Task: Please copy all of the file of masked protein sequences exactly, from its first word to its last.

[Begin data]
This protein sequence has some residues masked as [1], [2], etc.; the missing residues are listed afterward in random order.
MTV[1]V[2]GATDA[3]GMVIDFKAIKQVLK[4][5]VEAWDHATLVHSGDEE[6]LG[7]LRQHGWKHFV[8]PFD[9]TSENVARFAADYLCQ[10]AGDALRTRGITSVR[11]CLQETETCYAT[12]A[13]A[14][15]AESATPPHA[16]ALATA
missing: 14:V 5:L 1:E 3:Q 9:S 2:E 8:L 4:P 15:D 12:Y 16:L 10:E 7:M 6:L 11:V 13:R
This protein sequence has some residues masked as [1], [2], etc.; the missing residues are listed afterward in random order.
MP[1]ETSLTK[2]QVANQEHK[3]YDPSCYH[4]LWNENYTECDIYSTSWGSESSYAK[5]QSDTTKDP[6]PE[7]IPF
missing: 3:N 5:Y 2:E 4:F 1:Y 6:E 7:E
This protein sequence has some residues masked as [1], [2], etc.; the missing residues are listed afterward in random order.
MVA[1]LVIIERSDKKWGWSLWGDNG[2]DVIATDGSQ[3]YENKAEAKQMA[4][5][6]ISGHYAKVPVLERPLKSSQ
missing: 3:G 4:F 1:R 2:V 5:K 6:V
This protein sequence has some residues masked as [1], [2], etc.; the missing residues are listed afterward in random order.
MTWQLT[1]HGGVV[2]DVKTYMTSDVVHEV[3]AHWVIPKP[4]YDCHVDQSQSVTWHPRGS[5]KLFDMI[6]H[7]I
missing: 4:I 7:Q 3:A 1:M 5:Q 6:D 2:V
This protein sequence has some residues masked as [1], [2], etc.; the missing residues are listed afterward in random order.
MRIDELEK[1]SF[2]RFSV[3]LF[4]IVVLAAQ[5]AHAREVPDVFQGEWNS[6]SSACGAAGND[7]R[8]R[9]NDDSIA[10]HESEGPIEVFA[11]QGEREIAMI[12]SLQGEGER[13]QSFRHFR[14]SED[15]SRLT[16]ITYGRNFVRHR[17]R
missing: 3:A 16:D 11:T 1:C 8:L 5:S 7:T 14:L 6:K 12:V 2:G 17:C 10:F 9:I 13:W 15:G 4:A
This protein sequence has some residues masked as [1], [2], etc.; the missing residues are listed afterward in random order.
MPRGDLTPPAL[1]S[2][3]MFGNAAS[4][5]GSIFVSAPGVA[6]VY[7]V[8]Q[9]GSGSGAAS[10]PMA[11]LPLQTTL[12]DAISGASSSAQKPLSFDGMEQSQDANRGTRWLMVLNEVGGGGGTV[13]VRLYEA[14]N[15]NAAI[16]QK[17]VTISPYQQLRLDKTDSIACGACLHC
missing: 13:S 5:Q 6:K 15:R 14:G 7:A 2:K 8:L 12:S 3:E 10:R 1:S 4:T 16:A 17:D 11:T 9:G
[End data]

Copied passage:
This protein sequence has some residues masked as [1], [2], etc.; the missing residues are listed afterward in random order.
MTV[1]V[2]GATDA[3]GMVIDFKAIKQVLK[4][5]VEAWDHATLVHSGDEE[6]LG[7]LRQHGWKHFV[8]PFD[9]TSENVARFAADYLCQ[10]AGDALRTRGITSVR[11]CLQETETCYAT[12]A[13]A[14][15]AESATPPHA[16]ALATA
missing: 14:V 5:L 1:E 3:Q 9:S 2:E 8:L 4:P 15:D 12:Y 16:L 10:E 7:M 6:L 11:V 13:R
This protein sequence has some residues masked as [1], [2], etc.; the missing residues are listed afterward in random order.
MP[1]ETSLTK[2]QVANQEHK[3]YDPSCYH[4]LWNENYTECDIYSTSWGSESSYAK[5]QSDTTKDP[6]PE[7]IPF
missing: 3:N 5:Y 2:E 4:F 1:Y 6:E 7:E
This protein sequence has some residues masked as [1], [2], etc.; the missing residues are listed afterward in random order.
MVA[1]LVIIERSDKKWGWSLWGDNG[2]DVIATDGSQ[3]YENKAEAKQMA[4][5][6]ISGHYAKVPVLERPLKSSQ
missing: 3:G 4:F 1:R 2:V 5:K 6:V
This protein sequence has some residues masked as [1], [2], etc.; the missing residues are listed afterward in random order.
MTWQLT[1]HGGVV[2]DVKTYMTSDVVHEV[3]AHWVIPKP[4]YDCHVDQSQSVTWHPRGS[5]KLFDMI[6]H[7]I
missing: 4:I 7:Q 3:A 1:M 5:Q 6:D 2:V
This protein sequence has some residues masked as [1], [2], etc.; the missing residues are listed afterward in random order.
MRIDELEK[1]SF[2]RFSV[3]LF[4]IVVLAAQ[5]AHAREVPDVFQGEWNS[6]SSACGAAGND[7]R[8]R[9]NDDSIA[10]HESEGPIEVFA[11]QGEREIAMI[12]SLQGEGER[13]QSFRHFR[14]SED[15]SRLT[16]ITYGRNFVRHR[17]R
missing: 3:A 16:D 11:T 1:C 8:L 5:S 7:T 14:L 6:K 12:V 2:G 17:C 10:F 9:I 13:W 15:G 4:A
This protein sequence has some residues masked as [1], [2], etc.; the missing residues are listed afterward in random order.
MPRGDLTPPAL[1]S[2][3]MFGNAAS[4][5]GSIFVSAPGVA[6]VY[7]V[8]Q[9]GSGSGAAS[10]PMA[11]LPLQTTL[12]DAISGASSSAQKPLSFDGMEQSQDANRGTRWLMVLNEVGGGGGTV[13]VRLYEA[14]N[15]NAAI[16]QK[17]VTISPYQQLRLDKTDSIACGACLHC
missing: 13:S 5:Q 6:K 15:R 14:G 7:A 2:K 8:L 12:S 3:E 10:R 1:S 4:T 16:A 17:D 11:T 9:G